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Monday, 15 November, 1999, 18:50 GMT
Malaysia's economy: The Sinatra Principle
Growth on the horizon: Dr Mahathir seems to have weathered Asia's economic storm

By Economics Correspondent Andrew Walker

Prime Minister Mahathir Mohamad's decision to go to the polls follows some strong improvements in Malaysia's economic performance.

Malaysia's Snap Election
The country was hit hard by the East Asian financial crisis of 1997 - not as hard as its neighbours Indonesia and Thailand, but it was a traumatic experience nonetheless.

The economy had been growing at 8% or more for several years. But the year after the crisis, 1998, it shrank by almost as much. Spending by businesses and consumers in Malaysia fell even more precipitously - by a quarter.

The value of the currency, the ringgit, also dropped sharply. By the end of 1997, it was 35% below its value 12 months earlier. The stock market in Kuala Lumpur fell by just over half.

Now the situation is looking much rosier.

Economic recovery is under way - positive growth has resumed - share prices are well above their lows and the currency is stable.

There are still problems - throughout the region the poor were hit hard by the crisis. But all in all, Dr Mahathir faces the best economic circumstances in more than two years in which to call an election.

Back on track

PM Mahathir Mohamad Mahathir Mohamad: He did it his way
Malaysia's recovery mirrors developments throughout the crisis-hit Asian economies. Thailand, where the crisis really began in July 1997, is getting back on its feet. So is South Korea.

In Indonesia political turmoil has held back the turnaround, but the International Monetary Fund thinks that a return to economic growth is very close there too.

In some respects Malaysia's solution followed what the others did. They put interest rates up sharply in an attempt to persuade foreign and local investors to hold on to Malaysian currency and so prevent it collapsing completely - the risk was of a self-sustained spiral of currency falls and soaring inflation that would drag the economy to its knees.

But in other respects Malaysia followed what Dr Mahathir calls the "Sinatra Principle" - they did it his way.

Unlike Thailand, South Korea, Indonesia and the Philippines, Malaysia did not seek financial assistance from the International Monetary Fund.

Taking control

IMF loans come with conditions on economic policy, so Malaysia was freer to choose its own policies for the crisis.

But the really big departure from orthodoxy and IMF medicine came in September 1998, a year after the crisis first hit, with the introduction of new controls on currency trading:

  • Foreign investors were told they would have to keep their money in Malaysia for a year.
  • All ringgit held abroad would have to be returned within a month.
  • Tight restrictions were imposed on the amount of currency Malaysians could take out of the country.

Such measures amounted to heresy in the eyes of many of the world's financial markets. There were warnings that they would only cause investors to shun the country in future.

Dr Mahathir has been a keen advocate of prestige construction projects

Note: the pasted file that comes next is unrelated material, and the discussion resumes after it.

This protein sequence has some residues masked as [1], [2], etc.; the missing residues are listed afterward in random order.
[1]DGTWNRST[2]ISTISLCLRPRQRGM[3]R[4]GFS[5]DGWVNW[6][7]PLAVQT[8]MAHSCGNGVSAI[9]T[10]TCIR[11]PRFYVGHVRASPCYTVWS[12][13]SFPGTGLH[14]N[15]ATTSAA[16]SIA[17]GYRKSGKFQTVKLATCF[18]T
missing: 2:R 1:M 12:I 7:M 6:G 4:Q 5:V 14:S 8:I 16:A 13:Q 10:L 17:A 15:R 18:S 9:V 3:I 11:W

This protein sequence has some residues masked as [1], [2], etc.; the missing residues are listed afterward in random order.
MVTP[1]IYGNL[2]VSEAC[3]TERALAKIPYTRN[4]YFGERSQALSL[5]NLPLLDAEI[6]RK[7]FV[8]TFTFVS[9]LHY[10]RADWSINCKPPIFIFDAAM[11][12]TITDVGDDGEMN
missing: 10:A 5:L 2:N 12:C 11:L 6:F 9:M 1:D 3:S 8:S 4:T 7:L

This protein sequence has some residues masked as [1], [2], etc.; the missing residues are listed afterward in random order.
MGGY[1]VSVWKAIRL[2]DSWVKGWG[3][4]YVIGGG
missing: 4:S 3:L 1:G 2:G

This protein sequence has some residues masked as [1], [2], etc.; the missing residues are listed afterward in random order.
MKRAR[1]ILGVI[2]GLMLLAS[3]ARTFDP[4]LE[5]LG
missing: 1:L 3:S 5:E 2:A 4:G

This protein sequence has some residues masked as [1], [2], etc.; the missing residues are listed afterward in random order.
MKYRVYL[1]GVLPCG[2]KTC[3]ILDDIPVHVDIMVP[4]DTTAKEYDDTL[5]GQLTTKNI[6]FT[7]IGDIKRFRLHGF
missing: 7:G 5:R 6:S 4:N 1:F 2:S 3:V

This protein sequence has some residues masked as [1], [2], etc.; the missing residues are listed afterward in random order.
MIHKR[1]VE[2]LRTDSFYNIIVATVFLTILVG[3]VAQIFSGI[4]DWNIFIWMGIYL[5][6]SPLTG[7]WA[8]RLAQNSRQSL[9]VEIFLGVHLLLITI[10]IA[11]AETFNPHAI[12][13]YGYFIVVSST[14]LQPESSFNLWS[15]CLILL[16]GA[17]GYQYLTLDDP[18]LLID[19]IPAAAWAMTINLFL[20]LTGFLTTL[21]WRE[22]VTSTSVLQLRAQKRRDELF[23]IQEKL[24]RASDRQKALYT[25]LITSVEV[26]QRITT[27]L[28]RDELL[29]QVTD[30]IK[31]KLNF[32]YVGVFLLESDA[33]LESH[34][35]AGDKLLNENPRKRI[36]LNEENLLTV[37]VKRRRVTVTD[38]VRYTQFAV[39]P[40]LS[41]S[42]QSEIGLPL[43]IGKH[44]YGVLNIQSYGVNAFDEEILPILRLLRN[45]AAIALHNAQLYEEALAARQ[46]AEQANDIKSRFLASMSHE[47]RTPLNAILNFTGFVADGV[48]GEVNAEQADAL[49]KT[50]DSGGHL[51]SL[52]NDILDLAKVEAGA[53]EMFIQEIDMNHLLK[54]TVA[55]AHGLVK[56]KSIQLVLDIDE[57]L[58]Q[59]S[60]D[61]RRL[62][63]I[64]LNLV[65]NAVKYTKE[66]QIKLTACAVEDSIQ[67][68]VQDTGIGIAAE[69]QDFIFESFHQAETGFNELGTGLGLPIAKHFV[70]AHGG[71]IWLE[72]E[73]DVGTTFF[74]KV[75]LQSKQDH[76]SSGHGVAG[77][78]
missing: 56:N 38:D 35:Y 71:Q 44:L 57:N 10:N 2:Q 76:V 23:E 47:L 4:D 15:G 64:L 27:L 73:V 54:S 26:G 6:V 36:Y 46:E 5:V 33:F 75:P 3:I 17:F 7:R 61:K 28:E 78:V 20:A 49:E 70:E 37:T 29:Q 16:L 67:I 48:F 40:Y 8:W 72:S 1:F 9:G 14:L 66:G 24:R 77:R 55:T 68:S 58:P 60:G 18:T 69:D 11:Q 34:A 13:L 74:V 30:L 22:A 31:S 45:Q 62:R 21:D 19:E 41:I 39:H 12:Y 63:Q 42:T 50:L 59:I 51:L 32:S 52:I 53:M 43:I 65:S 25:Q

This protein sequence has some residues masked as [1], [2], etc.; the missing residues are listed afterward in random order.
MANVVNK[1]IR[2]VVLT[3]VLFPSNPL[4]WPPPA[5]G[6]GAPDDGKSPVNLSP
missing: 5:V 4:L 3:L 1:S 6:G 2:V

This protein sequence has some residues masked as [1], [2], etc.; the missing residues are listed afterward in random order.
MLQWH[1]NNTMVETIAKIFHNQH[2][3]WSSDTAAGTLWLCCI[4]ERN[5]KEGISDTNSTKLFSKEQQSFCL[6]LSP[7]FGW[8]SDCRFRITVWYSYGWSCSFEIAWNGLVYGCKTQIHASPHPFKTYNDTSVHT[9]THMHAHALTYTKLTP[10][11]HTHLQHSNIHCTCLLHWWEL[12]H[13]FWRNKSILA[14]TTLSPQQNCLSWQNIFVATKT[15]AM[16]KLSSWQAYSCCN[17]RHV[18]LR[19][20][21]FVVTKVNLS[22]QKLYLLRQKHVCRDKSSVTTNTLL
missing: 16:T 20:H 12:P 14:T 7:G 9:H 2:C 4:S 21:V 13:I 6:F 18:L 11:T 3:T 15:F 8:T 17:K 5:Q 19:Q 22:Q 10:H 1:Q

Some critics were also concerned that Malaysia would use the respite afforded by the new controls to put off dealing with other problems - insolvent businesses and weak banks.

But there were other influential voices saying it wasn't such a bad idea.

It was striking, for example, that China had not succumbed to the international financial contagion. It too suffered from many of the problems other Asian countries had, particularly an over-stretched banking sector burdened with loans that would never be repaid.

What China had that others did not was a system of controls on currency trading. So why, the thinking went, shouldn't other countries adopt the same method?

Breathing space

The restrictions have now expired, but more than a year after they were introduced it is hard to see that they caused any real harm.

In its most recent review of Malaysia the IMF's Board concluded that the breathing space afforded by the controls had been used well to push ahead with reforms in the financial sector and strengthen the banking system.

Malaysian stock trader In spite of the furore, currency controls do not appear to have harmed the economy
But equally there is a case for saying that Malaysia's thumbing its nose at economic orthodoxy has made little difference.

Professor Paul Krugman of the Massachusetts Institute of Technology, a leading advocate of controls, says the decision was not well timed. He admits the publication of his own article in the magazine Fortune advocating controls was also ill-judged.

It came just as panic on the region's financial markets was beginning to subside and interest rates were on their way down.

In any event, Malaysia's recovery may also reflect the fact that its banks were relatively well regulated in the first place, and its more modest amount of foreign debt.

One way or another, though, Dr Mahathir goes into this election with a much better economic story to tell his voters than it could so easily have been.
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See also:
12 Nov 99 |  Asia-Pacific
Analysis: Malaysia's electoral showdown
29 Oct 99 |  Asia-Pacific
Malaysia announces 'recovery' budget
09 Sep 99 |  The Economy
Thank you, Asia!
01 Sep 99 |  The Economy
Malaysia lifts cash controls
08 Jul 99 |  Asia-Pacific
Cyberjaya opens for e-business
01 Jul 99 |  The Economy
Asia's crisis: The country breakdown
15 May 99 |  Business
Apec differs over how to recover

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